An Easter message for artists
TODAY, Easter Sunday, let's not rehash in detail the difficulties of the past week: the revelation that teachers — and the $410-million they owe the Government — are perhaps their own worst enemy when it comes to getting the pay increase they so badly need; the discovery of a $10-billion Government accounting error requiring a third debt exchange; the whopping 150 per cent property tax increase which we have agreed to without objection; and the feeling that Bruce Golding is clearly being wooed back to the helm of the Jamaica Labour Party.
Oh, it's been a terrible week.
Let us instead, use today to celebrate artists, those men and women who are taken up with beauty: poets and literary men, painters, sculptors, architects, musicians, men and women devoted to the theatre and the cinema. And as the great Jamaican painter Karl Parboosingh described them in 1975, "a small group of people, discontented and unattended, (who) are working day and night to produce works of beauty that can only enhance our lives".
And because it is the end of Holy Week, let us inject a little faith into this column.
Pope Paul VI's message to artists in 1965 said: "This world in which we live needs beauty in order not to sink into despair. It is beauty, like truth, which brings joy to the heart of man and is that precious fruit which resists the year and wear of time, which unites generations and makes them share things in admiration. And all of this is through your hands. May these hands be pure and disinterested. Remember that you are the guardians of beauty in the world. May that suffice to free you from tastes which are passing and have no genuine value, to free you from the search after strange or unbecoming expressions. Be always and everywhere worthy of your ideals..."
And on this very holy day, let us remember Pope Benedict XVI's thoughts on art in 2011: "It may have happened on some occasion that you paused before a sculpture, a picture, a few verses of a poem or a piece of music that you found deeply moving, that gave you a sense of joy, a clear perception, that is, that what you beheld was not only matter, a piece of marble or bronze, a painted canvas, a collection of letters or an accumulation of sounds, but something greater, something that 'speaks', that can touch the heart, communicate a message, uplift the mind.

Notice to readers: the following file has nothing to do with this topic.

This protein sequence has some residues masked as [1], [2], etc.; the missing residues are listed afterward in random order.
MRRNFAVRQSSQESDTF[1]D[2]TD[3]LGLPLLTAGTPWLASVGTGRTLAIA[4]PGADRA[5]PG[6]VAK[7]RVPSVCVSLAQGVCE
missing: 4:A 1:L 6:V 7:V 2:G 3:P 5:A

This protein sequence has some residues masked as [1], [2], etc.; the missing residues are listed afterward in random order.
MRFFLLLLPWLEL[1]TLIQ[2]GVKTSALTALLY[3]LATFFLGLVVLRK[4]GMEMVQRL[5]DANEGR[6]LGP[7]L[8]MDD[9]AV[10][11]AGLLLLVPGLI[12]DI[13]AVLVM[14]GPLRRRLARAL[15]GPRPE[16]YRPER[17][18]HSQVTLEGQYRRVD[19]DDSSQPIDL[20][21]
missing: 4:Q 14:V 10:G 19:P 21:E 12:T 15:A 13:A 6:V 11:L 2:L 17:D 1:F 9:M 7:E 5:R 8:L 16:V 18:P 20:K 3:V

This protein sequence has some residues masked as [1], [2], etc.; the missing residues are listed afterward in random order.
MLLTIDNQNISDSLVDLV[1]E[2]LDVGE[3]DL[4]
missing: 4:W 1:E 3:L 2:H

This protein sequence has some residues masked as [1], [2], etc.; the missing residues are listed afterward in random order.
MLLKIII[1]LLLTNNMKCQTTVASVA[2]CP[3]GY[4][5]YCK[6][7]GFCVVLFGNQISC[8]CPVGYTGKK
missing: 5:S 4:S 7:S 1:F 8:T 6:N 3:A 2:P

"A work of art is a product of the creative capacity of the human being who, in questioning visible reality, seeks to discover its deep meaning and to communicate it through the language of forms, colour and sound. Art is able to manifest and make visible the human need to surpass the visible, it expresses the thirst and the quest for the infinite."
And on this Easter Sunday in 1999, Pope John Paul II read a letter to artists on the place and significance of art, saying:
"On the threshold of the Third Millennium, my hope for all of you who are artists is that you will have an especially intense experience of creative inspiration. May the beauty which you pass on to generations still to come be such that it will stir them to wonder! Faced with the sacredness of life and of the human person, and before the marvels of the universe, wonder is the only appropriate attitude...
"Thanks to this enthusiasm, humanity, every time it loses its way, will be able to lift itself up and set out again on the right path. In this sense it has been said with profound insight that 'beauty will save the world'.
"Beauty is a key to the mystery and a call to transcendence. It is an invitation to savour life and to dream of the future. That is why the beauty of created things can never fully satisfy. Artists of the world, may your many different paths all lead to that infinite ocean of beauty where wonder becomes awe, exhilaration, unspeakable joy."
Happy Easter everyone, but especially to our artists, those men and women who, discontented and unattended, are working day and night to produce works of beauty that can only enhance our lives.